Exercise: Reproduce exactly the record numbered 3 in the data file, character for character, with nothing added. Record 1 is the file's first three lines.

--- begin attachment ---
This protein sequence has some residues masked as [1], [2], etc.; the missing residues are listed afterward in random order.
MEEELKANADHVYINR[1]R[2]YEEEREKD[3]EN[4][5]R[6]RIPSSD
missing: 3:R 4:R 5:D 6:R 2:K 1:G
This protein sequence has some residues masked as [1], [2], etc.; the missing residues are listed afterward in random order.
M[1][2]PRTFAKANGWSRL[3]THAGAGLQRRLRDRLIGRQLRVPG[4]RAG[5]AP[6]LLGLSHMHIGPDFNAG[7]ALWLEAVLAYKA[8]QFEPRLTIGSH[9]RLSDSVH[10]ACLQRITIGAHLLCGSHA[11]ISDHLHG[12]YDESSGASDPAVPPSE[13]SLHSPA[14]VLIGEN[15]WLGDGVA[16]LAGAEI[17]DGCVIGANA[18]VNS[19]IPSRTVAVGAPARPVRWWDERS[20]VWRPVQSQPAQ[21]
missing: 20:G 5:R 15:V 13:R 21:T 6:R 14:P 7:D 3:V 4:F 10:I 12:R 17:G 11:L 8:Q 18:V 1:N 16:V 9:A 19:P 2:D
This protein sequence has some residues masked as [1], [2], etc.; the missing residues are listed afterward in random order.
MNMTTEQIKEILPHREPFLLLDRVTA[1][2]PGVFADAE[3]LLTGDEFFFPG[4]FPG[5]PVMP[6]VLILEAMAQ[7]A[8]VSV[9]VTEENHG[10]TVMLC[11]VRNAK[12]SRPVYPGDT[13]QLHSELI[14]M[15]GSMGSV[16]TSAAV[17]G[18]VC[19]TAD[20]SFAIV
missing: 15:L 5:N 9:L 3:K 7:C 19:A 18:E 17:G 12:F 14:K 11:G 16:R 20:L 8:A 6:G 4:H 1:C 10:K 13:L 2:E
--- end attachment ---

This protein sequence has some residues masked as [1], [2], etc.; the missing residues are listed afterward in random order.
MNMTTEQIKEILPHREPFLLLDRVTA[1][2]PGVFADAE[3]LLTGDEFFFPG[4]FPG[5]PVMP[6]VLILEAMAQ[7]A[8]VSV[9]VTEENHG[10]TVMLC[11]VRNAK[12]SRPVYPGDT[13]QLHSELI[14]M[15]GSMGSV[16]TSAAV[17]G[18]VC[19]TAD[20]SFAIV
missing: 15:L 5:N 9:L 3:K 7:C 19:A 18:E 17:G 12:F 14:K 11:G 16:R 20:L 8:A 6:G 4:H 1:C 10:K 13:L 2:E